Miyamoto-san certainly thinks they are.
I decided I hated Roger Ebert after he made his now infamous assertion that video games were not, and never could be, considered art. It seemed so obvious to me that he was wrong (and a pretentious dick, to boot) that I never really stopped to consider the question.
Merriam-Webster defines art as:
“the expression or application of human creative skill and imagination, typically in a visual form such as painting or sculpture, producing works to be appreciated primarily for their beauty or emotional power.”
Beauty and emotional power, huh? What is emotional power? Is that what you’re feeling when you spike your controller on the ground in rampant disgust? Hey, it’s ok, we’ve all done it. Or maybe you haven’t, in which case don’t judge, don’t judge.
I recently considered Ebert’s comments again while planning out the first installment of B Button Cancels, the one you’re reading right now. Are video games art? It seemed like a softball of a question if I’d ever heard one, something to cut my editorial teeth on (plus I’d get to trash a famous critic, too–heyo). But I soon hit a snag. I realized that, by Merriam-Webster’s definition, one could consider a whole subset of novels and movies, not to mention games, as non-art–which couldn’t be right, could it? Where does one draw the line between something created for beauty and emotional power and something created for fun and entertainment? What is emotional power? Is it when you smile after watching the bad guy get his, in the end? Is it when you turn away from what you’re watching in horror? Or is it something more subtle, like the feeling of permanence and majesty that the Palazzo della Signoria conveys?
I think that most summer blockbusters like Transformers, or shitty novels that you chide yourself for reading but read anyway, are meant to produce emotions. Yes, they entertain, but they’re designed to entertain by creating emotions. It would be a sorry slasher film indeed that didn’t bring you forward in your seat to say, “What are you doing? Don’t fucking go out there, are you out of your mind?” You say that (or I do at any rate) because you are afraid. Ideally, you identify with the character and the fear you feel for them translates into fear for yourself. You experience the hero’s victory, in the end, as victory for yourself. It’s called transference. If you don’t believe me, look it up. In other words, entertainment media are doing psychological work for you.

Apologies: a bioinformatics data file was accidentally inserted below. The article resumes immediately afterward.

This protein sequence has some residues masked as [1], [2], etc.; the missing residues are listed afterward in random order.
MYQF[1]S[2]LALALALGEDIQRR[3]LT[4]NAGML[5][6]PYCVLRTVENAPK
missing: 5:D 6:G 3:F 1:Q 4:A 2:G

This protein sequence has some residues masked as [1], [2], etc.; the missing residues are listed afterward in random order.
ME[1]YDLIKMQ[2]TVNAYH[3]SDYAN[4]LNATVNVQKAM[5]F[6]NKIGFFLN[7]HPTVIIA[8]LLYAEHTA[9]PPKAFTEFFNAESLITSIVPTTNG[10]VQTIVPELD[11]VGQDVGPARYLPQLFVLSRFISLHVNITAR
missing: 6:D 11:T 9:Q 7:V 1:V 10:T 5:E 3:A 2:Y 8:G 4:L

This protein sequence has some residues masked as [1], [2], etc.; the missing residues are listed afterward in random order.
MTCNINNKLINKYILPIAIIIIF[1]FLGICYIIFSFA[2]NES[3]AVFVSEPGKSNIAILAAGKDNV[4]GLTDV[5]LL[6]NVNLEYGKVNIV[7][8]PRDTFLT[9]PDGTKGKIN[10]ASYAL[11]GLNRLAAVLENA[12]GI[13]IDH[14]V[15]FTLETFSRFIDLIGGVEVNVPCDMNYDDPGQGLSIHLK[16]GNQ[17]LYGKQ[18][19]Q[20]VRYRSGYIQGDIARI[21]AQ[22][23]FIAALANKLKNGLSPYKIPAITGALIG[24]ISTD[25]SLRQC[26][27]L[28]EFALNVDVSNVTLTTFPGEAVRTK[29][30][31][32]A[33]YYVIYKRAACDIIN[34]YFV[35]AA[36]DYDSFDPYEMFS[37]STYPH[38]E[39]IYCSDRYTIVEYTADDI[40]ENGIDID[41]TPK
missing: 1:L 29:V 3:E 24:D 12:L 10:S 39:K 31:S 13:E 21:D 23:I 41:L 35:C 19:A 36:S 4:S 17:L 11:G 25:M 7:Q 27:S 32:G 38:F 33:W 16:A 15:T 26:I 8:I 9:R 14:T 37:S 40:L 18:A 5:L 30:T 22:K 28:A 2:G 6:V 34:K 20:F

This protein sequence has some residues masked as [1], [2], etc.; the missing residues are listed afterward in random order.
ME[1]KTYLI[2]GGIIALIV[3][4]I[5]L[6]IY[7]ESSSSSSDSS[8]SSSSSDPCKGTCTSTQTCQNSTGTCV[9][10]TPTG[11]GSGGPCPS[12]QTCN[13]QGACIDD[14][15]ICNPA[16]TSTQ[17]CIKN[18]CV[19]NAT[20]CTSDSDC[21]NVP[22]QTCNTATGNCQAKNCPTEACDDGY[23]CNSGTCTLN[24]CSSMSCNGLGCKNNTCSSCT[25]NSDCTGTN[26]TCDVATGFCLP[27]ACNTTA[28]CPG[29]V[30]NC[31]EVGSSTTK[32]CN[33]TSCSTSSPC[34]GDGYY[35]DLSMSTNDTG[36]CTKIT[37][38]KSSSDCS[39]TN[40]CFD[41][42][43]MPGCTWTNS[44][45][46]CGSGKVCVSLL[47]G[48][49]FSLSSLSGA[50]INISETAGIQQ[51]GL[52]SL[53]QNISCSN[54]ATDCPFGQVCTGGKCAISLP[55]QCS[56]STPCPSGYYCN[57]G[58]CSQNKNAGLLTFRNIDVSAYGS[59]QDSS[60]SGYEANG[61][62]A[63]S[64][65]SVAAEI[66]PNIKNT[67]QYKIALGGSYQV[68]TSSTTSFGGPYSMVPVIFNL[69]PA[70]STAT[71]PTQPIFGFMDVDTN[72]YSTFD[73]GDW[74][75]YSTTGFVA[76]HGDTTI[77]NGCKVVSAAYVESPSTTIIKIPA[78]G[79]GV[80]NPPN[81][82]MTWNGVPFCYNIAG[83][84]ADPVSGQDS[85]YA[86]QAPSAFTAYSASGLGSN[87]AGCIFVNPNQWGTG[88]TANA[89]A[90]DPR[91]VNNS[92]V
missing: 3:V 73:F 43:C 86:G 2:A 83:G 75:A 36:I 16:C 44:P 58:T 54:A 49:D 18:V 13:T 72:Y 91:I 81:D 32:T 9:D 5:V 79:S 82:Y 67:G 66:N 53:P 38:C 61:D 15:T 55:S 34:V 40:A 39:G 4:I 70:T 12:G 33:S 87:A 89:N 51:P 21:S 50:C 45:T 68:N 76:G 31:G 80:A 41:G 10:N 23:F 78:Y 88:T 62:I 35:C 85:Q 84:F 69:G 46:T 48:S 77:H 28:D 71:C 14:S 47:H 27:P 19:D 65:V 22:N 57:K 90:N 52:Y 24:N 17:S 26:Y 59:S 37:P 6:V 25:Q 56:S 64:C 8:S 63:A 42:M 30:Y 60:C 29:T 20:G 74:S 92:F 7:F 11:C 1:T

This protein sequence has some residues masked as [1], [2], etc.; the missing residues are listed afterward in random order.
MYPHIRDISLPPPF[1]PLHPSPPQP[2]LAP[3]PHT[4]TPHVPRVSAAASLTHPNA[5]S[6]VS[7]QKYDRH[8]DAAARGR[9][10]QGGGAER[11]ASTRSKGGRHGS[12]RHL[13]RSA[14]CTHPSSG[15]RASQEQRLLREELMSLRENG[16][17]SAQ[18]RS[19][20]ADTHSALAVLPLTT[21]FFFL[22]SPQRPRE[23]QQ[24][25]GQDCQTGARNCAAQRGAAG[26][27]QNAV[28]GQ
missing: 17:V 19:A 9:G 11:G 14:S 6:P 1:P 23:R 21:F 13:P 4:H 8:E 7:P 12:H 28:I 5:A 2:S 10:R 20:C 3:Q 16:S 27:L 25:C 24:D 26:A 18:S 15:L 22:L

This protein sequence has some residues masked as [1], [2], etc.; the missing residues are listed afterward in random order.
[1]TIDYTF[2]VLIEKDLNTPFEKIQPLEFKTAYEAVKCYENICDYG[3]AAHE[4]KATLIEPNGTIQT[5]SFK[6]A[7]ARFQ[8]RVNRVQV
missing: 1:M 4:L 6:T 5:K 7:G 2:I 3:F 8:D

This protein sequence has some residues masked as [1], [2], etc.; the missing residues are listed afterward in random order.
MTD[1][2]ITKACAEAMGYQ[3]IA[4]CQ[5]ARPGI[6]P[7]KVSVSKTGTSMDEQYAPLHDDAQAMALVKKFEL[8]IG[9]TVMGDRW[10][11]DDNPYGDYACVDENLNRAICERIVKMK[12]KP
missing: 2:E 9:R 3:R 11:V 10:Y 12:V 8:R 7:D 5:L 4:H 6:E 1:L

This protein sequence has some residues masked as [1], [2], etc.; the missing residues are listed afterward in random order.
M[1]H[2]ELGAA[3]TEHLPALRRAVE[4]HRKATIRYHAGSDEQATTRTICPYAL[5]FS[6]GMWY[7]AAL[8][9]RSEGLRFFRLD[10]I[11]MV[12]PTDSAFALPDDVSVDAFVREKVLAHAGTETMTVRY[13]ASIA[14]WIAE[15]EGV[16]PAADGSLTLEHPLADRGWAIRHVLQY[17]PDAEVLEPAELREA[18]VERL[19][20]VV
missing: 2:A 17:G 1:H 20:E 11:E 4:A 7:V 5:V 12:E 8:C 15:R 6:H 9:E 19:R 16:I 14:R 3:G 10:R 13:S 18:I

We're helping you cope with the terror of modern existence, mothafuckah!
Can they, then, be said to be art? Or are they merely tools, the equivalent of a massage chair for your psyche? Contrast them with works that are clearly Art with a capital A, that are meant primarily for beauty or emotional power, such as the film version of Pink Floyd’s The Wall or James Joyce’s Ulysses, both of which might entertain to an extent but are more focused on making you think, reveling in the minutia of their own artistry, creating catharsis and so on. We might say that these things are more profound, that they are deeper and that there is more too them than there is to Speed 2: Cruise Control.
It would be difficult to say that some films and novels, not to mention albums and so on, are art and that others are not. At that point you’re arguing about the quality of one thing over another, whether or not it succeeds in being beautiful or emotionally powerful. The film 300 is very beautiful indeed, one of the most visually striking movies I’ve seen, but it is not a very profound film, and although profundity wasn’t part of Merriam-Wesbters definition, I think we intrinsically agree that it is exactly what makes a movie or a novel become “Art,” the sense that it reveals a truth.
Saying that is of course not a far stretch from quoting Keats, and I feel confident in saying that if that’s the case, we’re on the right track. So let’s add profundity to our definition. What I would say is this: all of these things—movies, novels, and I will now include games—if they were created primarily to be beautiful, emotional powerful, or profound, qualify under the net of art. The rest are merely entertainment. How’s that? Too easy, right? Too easy.
Must be this tall to ride.
The problem with that assertion is that we’re making blanket generalizations about what something was intended to be. In other words, sometimes things are art that were not meant to be art. First example: cave drawings from Lascaux, France. These bad boys were not meant to be emotionally powerful, they were meant to perform magic, fucking magic, things like increasing the population of animals in the woods out back. The same could be said for a whole host of primitive idols and tokens. In fact, the whole history of human art is grounded in superstition and religion, not beauty and emotion. Like Speed 2 or Gears of War, these things were tools. So is Notre Dame de Paris. It brought heaven to earth, was a gateway to paradise, convinced the people living in little huts in the village nearby of how insignificant they really were compared to the majesty of God. Call that beauty and emotional power—and it is—but it was meant to do work, as well.